Film review: 'The Dark Knight' does rise in an epic finale to see
Ron Phillips, Associated Press
"THE DARK KNIGHT RISES" — ★★★1/2 — Christian Bale, Anne Hathaway, Tom Hardy, Morgan Freeman, Marion Cotillard, Michael Caine, Gary Oldman and Joseph Gordon Levitt; PG-13 (intense sequences of violence and action, some sensuality and language); general release
It's something to see, all right — this "Dark Knight Rises."
An epic finale to the Christopher Nolan/Christian Bale "Dark Knight" trilogy, it has the summer's best effects, the summer's highest stakes — Gotham City Armageddon — the biggest comic book movie thrills and best comic book movie chills of this cinema season.
It's a film of awe-inspiring set pieces and jaw-dropping stunts — less of this "Avengers/Spider-Man/Transformers" digital effects overkill. It's topical, morphing the "Occupy" movement into a few choice messages about the few who take from the many, and the many who take anarchy to its logical extremes.
No expense was spared, all the stops were pulled out and a lot of effort went into tidying up this phenomenally successful film trilogy, tying up loose ends, sending it and everyone involved off with a bang.
And it's wonderfully acted. The regulars are sharp, the new pieces in the puzzle interesting and Anne Hathaway is so good as Catwoman that this loooong film drags when she's not on the screen.
The story — The Batman (Christian Bale) went into retirement eight years ago after losing his lady love (Maggie Gyllenhaal) and killing good-man-gone-bad Harvey Dent (Aaron Eckhart), who is now celebrated as a hero.
Gotham City has been cleaned up. Only crotchety old Commissioner Gordon (Gary Oldman, terrific) is still on a "war" footing. Something wicked this way comes.
That something would be Bane, a hulking, meaty-mitts-on-his-lapels terrorist who breathes through a mask and preaches anarchy. He will "free" the people of Gotham City by blowing it up — either in bits, or all at once.
Sassy Selena Kyle (Hathaway) is cat-burgling the 1 percent who warns Bruce Wayne (Bale), "There's a storm coming," that the rich soon will rue the day that the few "left so little for the rest of us."
Funny how the Bat keeps complaining to Alfred, "The Batman isn't needed any more." Funny how Alfred won't have his boss going out, risking death again. Funny how that would make a very short movie if both those things were true.
Funny — that's something the Nolan Bat-movies haven't been, but "Dark Knight Rises" is. Hathaway has a crackling way with a line. "No guns," orders the Batman when he comes to her rescue. "Where's the fun in that?"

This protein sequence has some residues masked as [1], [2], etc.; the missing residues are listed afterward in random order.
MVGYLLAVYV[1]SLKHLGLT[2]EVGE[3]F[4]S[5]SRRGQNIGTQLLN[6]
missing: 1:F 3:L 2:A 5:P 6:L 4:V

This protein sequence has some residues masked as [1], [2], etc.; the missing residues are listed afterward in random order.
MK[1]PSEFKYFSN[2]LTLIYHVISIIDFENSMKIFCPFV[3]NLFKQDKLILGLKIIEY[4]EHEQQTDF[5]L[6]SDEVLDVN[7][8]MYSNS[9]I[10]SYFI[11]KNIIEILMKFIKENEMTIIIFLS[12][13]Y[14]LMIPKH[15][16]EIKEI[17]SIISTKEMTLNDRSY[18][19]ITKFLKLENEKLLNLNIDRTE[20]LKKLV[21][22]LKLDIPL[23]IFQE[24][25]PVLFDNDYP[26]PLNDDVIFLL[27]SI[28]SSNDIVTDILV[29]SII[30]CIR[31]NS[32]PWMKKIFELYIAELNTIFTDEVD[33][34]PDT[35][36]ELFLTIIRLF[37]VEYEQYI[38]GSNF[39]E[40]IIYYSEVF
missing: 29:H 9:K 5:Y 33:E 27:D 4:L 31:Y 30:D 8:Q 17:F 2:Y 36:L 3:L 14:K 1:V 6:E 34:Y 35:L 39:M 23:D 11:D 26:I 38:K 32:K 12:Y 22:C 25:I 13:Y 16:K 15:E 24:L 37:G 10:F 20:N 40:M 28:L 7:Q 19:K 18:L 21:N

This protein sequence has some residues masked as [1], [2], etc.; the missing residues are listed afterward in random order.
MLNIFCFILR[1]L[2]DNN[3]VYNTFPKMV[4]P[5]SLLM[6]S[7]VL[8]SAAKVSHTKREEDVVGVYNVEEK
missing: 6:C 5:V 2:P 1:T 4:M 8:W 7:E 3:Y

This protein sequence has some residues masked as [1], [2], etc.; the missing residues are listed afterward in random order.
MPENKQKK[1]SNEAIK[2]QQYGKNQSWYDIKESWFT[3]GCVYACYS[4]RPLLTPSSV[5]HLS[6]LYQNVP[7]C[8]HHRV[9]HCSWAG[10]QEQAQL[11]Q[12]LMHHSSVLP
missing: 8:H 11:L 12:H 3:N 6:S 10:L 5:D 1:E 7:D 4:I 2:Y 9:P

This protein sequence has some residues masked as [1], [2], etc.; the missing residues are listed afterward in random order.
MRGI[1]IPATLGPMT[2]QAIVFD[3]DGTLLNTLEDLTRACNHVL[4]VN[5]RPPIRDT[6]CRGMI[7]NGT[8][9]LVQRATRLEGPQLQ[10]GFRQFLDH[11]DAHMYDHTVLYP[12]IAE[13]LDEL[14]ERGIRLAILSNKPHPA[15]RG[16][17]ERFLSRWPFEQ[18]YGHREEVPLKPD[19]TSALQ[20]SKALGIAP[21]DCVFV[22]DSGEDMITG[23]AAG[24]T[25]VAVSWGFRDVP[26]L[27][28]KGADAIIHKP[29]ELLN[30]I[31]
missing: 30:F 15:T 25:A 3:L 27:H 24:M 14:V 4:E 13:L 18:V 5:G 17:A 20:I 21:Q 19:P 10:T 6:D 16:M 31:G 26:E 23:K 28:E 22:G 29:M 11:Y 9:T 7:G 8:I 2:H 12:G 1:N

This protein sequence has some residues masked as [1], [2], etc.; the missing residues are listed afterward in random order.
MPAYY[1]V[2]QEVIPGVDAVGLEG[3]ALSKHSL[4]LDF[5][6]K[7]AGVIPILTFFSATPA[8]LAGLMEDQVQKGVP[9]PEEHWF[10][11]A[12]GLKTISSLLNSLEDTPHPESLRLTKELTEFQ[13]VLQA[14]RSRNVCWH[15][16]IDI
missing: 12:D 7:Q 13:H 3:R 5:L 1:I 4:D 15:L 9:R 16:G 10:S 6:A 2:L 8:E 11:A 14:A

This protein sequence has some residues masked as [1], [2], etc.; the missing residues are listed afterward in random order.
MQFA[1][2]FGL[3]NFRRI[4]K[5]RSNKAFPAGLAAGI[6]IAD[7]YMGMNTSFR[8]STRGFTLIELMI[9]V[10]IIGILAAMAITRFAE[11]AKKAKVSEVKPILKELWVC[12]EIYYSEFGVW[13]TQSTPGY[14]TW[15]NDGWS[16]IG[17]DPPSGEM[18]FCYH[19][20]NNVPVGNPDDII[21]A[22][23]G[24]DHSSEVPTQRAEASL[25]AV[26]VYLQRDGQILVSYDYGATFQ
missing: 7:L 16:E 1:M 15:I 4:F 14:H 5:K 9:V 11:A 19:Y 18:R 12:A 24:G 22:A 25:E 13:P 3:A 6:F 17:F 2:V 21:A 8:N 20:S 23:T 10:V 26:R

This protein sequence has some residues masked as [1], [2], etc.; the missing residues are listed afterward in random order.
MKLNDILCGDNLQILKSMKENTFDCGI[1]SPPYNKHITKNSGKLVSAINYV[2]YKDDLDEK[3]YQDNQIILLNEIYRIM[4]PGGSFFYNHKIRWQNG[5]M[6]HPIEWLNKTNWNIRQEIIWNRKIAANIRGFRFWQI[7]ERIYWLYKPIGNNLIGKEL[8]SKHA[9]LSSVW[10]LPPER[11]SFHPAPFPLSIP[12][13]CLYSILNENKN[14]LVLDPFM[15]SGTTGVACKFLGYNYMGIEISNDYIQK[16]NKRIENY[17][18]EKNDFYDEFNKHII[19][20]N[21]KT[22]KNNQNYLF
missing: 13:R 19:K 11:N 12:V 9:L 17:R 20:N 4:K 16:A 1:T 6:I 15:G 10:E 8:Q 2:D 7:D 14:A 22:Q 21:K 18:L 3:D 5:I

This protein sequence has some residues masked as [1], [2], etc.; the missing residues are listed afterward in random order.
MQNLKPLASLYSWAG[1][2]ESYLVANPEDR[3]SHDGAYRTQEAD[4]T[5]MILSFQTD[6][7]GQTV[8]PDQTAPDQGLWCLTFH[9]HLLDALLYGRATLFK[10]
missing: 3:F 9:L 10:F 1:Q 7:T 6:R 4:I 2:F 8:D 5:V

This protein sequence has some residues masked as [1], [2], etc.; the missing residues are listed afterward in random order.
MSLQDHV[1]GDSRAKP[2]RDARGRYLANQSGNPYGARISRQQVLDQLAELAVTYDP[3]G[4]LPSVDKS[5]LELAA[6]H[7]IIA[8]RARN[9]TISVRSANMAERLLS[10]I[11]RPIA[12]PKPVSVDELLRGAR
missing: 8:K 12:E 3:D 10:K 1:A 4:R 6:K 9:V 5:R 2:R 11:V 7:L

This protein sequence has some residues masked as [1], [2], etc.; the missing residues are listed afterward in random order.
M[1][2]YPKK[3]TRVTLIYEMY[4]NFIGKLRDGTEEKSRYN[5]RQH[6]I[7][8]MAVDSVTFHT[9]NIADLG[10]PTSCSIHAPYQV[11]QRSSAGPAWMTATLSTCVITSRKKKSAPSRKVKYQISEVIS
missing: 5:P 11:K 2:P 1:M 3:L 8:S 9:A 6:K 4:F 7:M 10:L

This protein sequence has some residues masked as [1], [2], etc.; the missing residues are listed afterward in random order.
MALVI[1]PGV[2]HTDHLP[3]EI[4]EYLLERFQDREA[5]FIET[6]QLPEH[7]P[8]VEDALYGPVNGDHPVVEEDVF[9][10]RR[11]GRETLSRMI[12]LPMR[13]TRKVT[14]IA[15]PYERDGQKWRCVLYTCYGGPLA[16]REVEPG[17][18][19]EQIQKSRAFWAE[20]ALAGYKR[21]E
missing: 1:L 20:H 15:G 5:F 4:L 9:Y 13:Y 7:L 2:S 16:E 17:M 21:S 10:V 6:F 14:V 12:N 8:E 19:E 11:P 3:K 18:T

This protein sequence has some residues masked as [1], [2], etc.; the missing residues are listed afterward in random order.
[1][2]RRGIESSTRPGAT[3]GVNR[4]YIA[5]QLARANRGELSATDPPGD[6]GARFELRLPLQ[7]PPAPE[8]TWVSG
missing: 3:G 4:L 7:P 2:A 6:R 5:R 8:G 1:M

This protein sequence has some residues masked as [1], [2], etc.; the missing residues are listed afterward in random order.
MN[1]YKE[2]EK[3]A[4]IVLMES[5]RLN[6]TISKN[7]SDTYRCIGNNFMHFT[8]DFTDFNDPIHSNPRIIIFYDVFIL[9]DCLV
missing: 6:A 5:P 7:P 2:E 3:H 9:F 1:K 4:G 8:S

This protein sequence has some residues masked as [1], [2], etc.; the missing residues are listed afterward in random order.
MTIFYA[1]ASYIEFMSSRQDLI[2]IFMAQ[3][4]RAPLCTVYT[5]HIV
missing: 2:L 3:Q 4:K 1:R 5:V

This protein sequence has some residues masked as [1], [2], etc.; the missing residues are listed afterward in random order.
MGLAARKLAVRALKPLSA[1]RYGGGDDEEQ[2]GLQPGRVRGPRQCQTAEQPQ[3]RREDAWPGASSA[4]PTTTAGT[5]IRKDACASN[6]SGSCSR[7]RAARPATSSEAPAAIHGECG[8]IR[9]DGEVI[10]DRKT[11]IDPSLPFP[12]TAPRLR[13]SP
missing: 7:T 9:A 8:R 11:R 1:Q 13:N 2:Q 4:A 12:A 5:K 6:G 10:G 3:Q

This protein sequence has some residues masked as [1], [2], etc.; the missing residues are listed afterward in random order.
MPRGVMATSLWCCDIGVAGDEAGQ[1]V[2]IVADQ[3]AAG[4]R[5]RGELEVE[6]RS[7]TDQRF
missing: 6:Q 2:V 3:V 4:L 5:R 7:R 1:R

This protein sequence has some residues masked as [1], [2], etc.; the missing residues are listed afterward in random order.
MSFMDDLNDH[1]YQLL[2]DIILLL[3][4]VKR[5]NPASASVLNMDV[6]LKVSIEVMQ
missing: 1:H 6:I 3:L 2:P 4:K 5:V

Director Nolan fills the screen with returning players — Butler Alfred (Michael Caine), Morgan Freeman as the gadget guru, from Batman's mentor, Liam Neeson, to Cillian Murphy as the unnamed "Scarecrow." Newcomers include Joseph Gordon-Levitt as a righteous cop, Matthew Modine as an inept one and Oscar winner Marion Cotillard as an energy tycoon. The script gives them all plenty to do and say.
But that makes for a bulky, bloated movie. For the third film in a trilogy, there are all these clumsy moments where characters blurt out long speeches of exposition. What really needs explaining, after all this?
Hardy is so big you'd swear he ate Kevin Smith to bulk up. But the posh voice he chose to send through that breathing mask sounds like Sean Connery imitating Darth Vader. Not that he's coherent, much of the time — lines muffled by the mask and sound mix.
And for a movie that aims for a certain tidiness, this one has a lot of random moments, unexplained and inexplicable actions by heroes and villains alike. I don't know about you, but I kind of like my screen heavies to have motivation for their villainy, and maybe an exit strategy. Then again, did the 9-11 hijackers have those?
That seems to be what Nolan was going for here, a film equal to the scale and messiness of the history we're living through. He's pro-Occupy Wall Street and anti-anarchy, pro police and against the "1 percent."
He takes this "Have it Both Ways" thing all the way to the climax, and beyond.
As summer entertainments go, Nolan and his co-writers have delivered one with a lot to chew on, and a lot more to see and hear. The effects put "2012" and even "The Avengers" to shame. The sound will overwhelm you, the huge set pieces — one at the beginning, another in the middle, a third at the end — are jaw-dropping.
And if you have any soft spot in your heart for this rich guy with a cape, a temper and a serious Messiah complex, you will be moved — maybe even to tears.
This is what summer popcorn movies were meant to be.
"Dark Knight Rises" is rated PG-13 for intense sequences of violence and action, some sensuality and language; running time: 164 minutes.
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